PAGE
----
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Summer is coming and who doesn’t want a couple of good reads to take to the beach or the backyard hammock? Here’s a list of books I’ve read in the relatively recent past, all of which will keep you happy and none of which will embarrass you if someone asks, “What’re you reading?” Everything is available for your tablet, and most should be out in paperback by now. They are in no particular order beyond the way I found them in my iPad. Happy reading!

Astonish Me, by Maggie Shipstead: if you took ballet as a child, this will bring back the smell of the rosin and the pain in your toes. It is the story of a ballerina who doesn’t make the cut, and her son who shows the talent to follow in her thwarted footsteps. Even if you never put on a pointe shoe, anyone in the arts will recognize the backstage dynamics, disappointments, and itinerant lives of these characters.
Seating Arrangements, by Maggie Shipstead: the family is at the shore for a wedding and the father of the bride is in major meltdown, with an inappropriate crush on his daughter’s friend, and a case of insecurity brought on by the house his neighbors are building. Forget everything you’ve heard about the perils of an unlikeable protagonist. This guy is irresistible.
Straight Man, by Richard Russo: Russo is probably my favorite contemporary writer. He writes beautiful, haunting novels like “Empire Falls,” a memoir like “Elsewhere,” and then produces complete insanity like this book. Everything you ever suspected about life in academia comes alive here.
Around the House and In the Garden and Slow Love: How I Lost My Job, Put on My Pajamas, and Found Happiness, by Dominique Browning: Browning’s heart belongs to her family, home and garden, and she writes with passion and enthusiasm of the joys to be found there. When she was fired from the perfect job running a premier shelter magazine, she sat down and produced “Slow Love.” I loved these books and eagerly await another from her.
The Weird Sisters, by Eleanor Brown: three daughters with Shakespearean names and a bunch of secrets, a father who speaks mostly in Shakespearean verse, and a mother in her final days. All of them and more come together in a delicious stew that is family life in adulthood. I loved it, but it kind of made me glad I’m an only child.
Love & War: Twenty Years, Three Presidents, Two Daughters and One Louisiana Home, by James Carville and Mary Matalin: I was prepared to hate this book because, like most Americans, one of its authors makes me crazy. I actually loved it. They alternate chapters and have very different voices. It’s gossipy, pretty wise from both sides (though one ultimately did have me rolling my eyes as usual), and downright interesting. Plus, there is a great house at the center of it.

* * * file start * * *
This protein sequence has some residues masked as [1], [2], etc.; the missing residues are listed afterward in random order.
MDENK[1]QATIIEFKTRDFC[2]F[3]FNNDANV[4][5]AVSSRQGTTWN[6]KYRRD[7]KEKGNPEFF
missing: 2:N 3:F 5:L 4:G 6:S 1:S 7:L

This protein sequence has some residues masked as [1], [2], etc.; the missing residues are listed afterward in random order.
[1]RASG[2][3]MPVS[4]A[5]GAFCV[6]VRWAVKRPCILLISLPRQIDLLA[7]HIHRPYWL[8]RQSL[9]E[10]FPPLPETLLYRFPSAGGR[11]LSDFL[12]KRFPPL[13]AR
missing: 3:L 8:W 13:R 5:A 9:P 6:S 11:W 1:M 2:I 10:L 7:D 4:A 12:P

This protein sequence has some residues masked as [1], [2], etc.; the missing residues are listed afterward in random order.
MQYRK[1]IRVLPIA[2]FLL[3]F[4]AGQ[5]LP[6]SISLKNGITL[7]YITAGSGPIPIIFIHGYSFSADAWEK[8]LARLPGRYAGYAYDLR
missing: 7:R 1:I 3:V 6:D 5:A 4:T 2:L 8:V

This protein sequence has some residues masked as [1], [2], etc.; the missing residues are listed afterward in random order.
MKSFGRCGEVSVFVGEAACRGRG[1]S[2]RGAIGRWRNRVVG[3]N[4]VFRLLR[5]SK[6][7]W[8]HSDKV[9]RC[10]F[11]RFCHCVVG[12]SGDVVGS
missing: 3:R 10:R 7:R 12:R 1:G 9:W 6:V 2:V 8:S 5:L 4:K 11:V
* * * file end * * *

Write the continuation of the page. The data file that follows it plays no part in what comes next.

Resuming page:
The Year of Magical Thinking and Blue Nights, by Joan Didion: if you’re serious about reading, read these books. You would think that books about deaths of her husband and child would send you into a major depression. Instead, they inspire and give the reader enormous pleasure. Didion is brilliant.
Indiscretion, by Charles Dubow: no summer is complete without a book full of sex, betrayal, and a gorgeous young woman who invades the lives of a major author and his lovely wife. It’s first person POV from a husband caught in a rather awkward tangle. Juicy fun.
Intuition, by Allegra Goodman: I have a fondness for books about smart people doing really stupid things. This is one of them, set in the world of scientific research – and it was fun to enter a world about which I know absolutely nothing. Lots of great characters, often behaving badly to get ahead.
Capital: A Novel, by John Lanchester: set in London on Pepys Road, this capacious novel is set in a neighborhood full of characters from around the world. Everyone has a story, and they come together beautifully to solve the mystery at the heart of the novel. This was one of my favorite books in the last couple of years. It’s nice and long, so it would be great on a plane trip.
In the Garden of Beasts: Love, Terror, and an American Family in Hitler’s Berlin, by Erik Larson: scary, almost unbelievable at times, and completely mesmerizing. If you have any interest in the inter-war period that lead to World War II, read this. You will feel like you are reading a novel. Alas, you are not.
Beastly Things: A Commissario Guido Brunetti Mystery, by Donna Leon: if you have not yet discovered Donna Leon, lucky you! This is one of a long series set in Venice, Italy. Try to find some of the early books, and then dive in. The books are peopled with a continuing cast you will love, especially Brunetti’s wry and wise wife, Paola. Leon is an American living in Venice, and she knows and loves the city.
The Last Letter from Your Lover, by Jojo Moyes: if you’re going to read chick lit, read good chick lit. Jojo Moyes has written several books, which I just discovered this year. I like her a lot when I’m in the mood for a hopeless love story.
Lots of Candles, Plenty of Cake, by Anna Quindlen: I read everything she writes. This and “Still Life with Bread Crumbs” are non-fiction, and both are terrific. Check out her novels (though I must say “Every Last One” should be approached with care, as it is great but utterly devastating). I envy you if you are new to Anna Quindlen!
The Divorce Papers, by Susan Rieger: a modern day epistolary novel that incorporates handwritten notes, legal documents, and emails as its young attorney protagonist handles the divorce from hell as she deals with crazy parents and a lousy love life.
Joseph Anton: A Memoir, by Salman Rushdie: erudite, a little whiny, and quite compelling. If you know anything about the nightmare into which Rushdie was plunged, you will probably enjoy this inside view of the world in which he lived during those years. Not surprisingly, it’s beautifully written.
Happy Summer, everyone!